As the temporary glucose storage sites on the skeletal muscles get fully loaded, the muscle cells keep down grading the insulin receptor sites of the cells to the point the insulin just keeps ciculating around blood system like water doing nothing.
Exercise - sufficient - 1 to 2 miles walking get that loaded glucose of skeletal muscle sites burned off making more room.
Room to store glucose means blood glucose kept down.
The infinite wisom of medical science has been conned over the infinite glucose storage capacity of human skeletal muscles - just add insulin and/or actos and that will keep the glucose out of blood system - good luck there. Comments in this blog suggest something else.
Decent diet 1200 calories helps prevent over loading of storage. Metformin in sufficient doses and i prefer stringing around clock rather than one or two large doses will keep liver arrested.
in past, i could watch 26 units of humalog 75/25 do nothing till walked 2 miles and the see blood glucose drop down to a 100.
best wishes and good luck.
You may not be resistant, but worsening. From what I have been reading since I have the same problems you do. I went from being prediabetic, to 1 500 metformin, to 2 500 metformin to 1500 metformin. Then to 5 different other meds. I didnt realize the side effects especially stomach issues. This was not controlling my sugar levels but the metformin was actually making me sick. Now off the metformin, finally the doctor listened, I feel 70% better than before. I started on 8 units of Levimer now on 12 units and he wants me to start a instant pill you take 5 minutes before you eat 3 times a day to stop any spikes. Besides being nervous to take it, I dont wanna be sick again. I have other issues tho. IBS, gerd, high blood pressure, and high cholesterol. I am very sensitive to any pills and the diabetes pills just don't work on me. Over-time diabetes only worsens, its proven..whether you lose or gain weight. I haven't eaten pasta in 4 months, and now trying to learn to stay away from bagels, they are making me spike and get me sick. It's a fact, medicine is just a band-aid and you have to make the life style changes to get better. It stinks right?? I am tired of fighting with my doctor's, they don't get it and like my endos secretary said pills are a big business. I am ready to try a vegan diet because its just not worth the hassle of dealing with uncredited doctors who really don't care. In the back of their mine, they are just thinking that we are unhealthy people who don't care. When in fact, we are the ones that care the most of making better of our mistakes, or its something we just can't help. My entire ancestory comes from a long line of diabetics as well. My highest numbers have been about 235. years ago it was only 120. There is always hope, and you can fight this with all of us. Never give up...and determine with your meter what foods are causing these spikes..that's what I have been doing. Veggies always seem to help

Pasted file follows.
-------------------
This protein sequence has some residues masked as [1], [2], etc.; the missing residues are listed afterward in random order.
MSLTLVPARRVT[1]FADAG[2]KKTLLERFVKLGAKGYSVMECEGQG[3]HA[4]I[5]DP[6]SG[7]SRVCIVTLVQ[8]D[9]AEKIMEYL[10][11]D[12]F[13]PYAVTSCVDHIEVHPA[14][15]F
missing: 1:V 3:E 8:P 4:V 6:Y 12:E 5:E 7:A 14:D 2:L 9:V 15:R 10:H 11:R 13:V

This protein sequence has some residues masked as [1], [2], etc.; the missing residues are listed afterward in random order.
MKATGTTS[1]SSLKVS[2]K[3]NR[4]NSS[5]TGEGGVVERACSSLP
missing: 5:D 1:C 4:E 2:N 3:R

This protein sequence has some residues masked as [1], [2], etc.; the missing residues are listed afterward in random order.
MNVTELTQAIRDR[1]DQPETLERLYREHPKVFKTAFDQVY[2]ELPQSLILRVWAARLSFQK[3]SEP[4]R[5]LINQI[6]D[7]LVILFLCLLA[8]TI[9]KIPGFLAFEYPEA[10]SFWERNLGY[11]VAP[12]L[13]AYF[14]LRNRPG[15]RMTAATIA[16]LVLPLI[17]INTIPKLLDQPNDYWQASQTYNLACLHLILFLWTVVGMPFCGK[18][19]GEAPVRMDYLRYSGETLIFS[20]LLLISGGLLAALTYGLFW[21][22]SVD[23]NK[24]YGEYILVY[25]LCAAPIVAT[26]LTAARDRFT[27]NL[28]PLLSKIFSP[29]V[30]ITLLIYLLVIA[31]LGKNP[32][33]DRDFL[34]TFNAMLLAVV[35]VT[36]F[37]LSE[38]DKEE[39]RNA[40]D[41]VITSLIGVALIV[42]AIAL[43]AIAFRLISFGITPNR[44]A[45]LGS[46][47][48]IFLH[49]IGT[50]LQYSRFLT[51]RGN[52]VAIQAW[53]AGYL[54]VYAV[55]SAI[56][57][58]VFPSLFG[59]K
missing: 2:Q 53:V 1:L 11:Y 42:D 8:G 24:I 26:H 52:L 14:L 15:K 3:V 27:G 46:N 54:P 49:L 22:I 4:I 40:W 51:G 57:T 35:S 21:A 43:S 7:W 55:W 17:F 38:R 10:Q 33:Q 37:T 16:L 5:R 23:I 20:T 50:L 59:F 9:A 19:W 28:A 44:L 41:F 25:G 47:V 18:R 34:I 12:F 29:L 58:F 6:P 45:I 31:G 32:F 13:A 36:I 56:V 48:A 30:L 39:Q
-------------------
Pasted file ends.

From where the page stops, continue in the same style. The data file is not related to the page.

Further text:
Are you still taking Metformin to deal with the Insulin Resistance? I am also very insulin resistant. I lost all the weight I can without being underweight. The best things for my IR is daily exercise 1-2 hours. I find walking 3-4 miles is best. As said above go as low carb as you can tolerate. Giving up all wheat products really helped my IR. I still have to watch carbs, arou d 10-15 carbs per meal.
I'm agreeing with several of the others' posts here. I also have severe insulin resistance and am very frustrated with the HUGE amounts of insulin I've had to take. I was taking the same amounts of Levemir as you however, I was just gaining weight. I was also taking Novolog before every meal. My last A1C was 8.4, my highest ever!!! I freaked out. My new dr. put me on a new insulin instead of Levemir. Its more concentrated (I forgot the name of it, sorry) and so I only take 20 or 25 units in the AM/PM instead of 60 or 100. It is amazing! I wake up under 100 almost everyday instead of waking up at 200-250. Since I changed I don't think I have ever been over 200 all day long.
Another change she made that I think is helping a LOT is with my Glimeperide...I went from taking 2 in the AM to taking one in the AM and one in the PM. She also put me on Victoza. These changes have helped me stay low. I have also started Exercising, which I absolutely hate but because I'm boxing instead of walking the treadmill I "kind of" like it better and can tolerate it more.
These small changes have made a world of difference for me but I recognize we are all different. I hope some of this helps someone :)
That matches my experience. My read is that the exercise and for me was 2 miles min walking and 1200 calorie diet - drop the grains/flours way back helps get the body working better. My read is that it is glucose saturation of the temporary glucose storage sites of the skeletal muscles and fat cells that pushes up the IR. Burn some of that stored glucose off and reduce calorie input - nee grains and voila; there is room to store more glucose - maintain regulation.
Medical Science has yet to acknowledge that the glucose storage in the skeletal muscles is finite and can saturate. The muscle sites as they fill up downgrade their insulin sensors and thusly it takes more and more insulin to force in the glucose and if one is in to jacking the stuff in - use actos.
I meant to add that metformin used in sufficient doses is critical to corral excess liver glucose release adding to the saturation.
Best wishes and good luck!
Dear Gary may I ask you how long it took u to start lose weight in 100 gm of carb and walking work out as I am doing this for three weeks but cant see any results and that kills me...I am on levemir 50 units a day splitted and Novo Rapid but stil wake up in about 250 or so and afraid to increase levemir because of weight gain, I am confused ..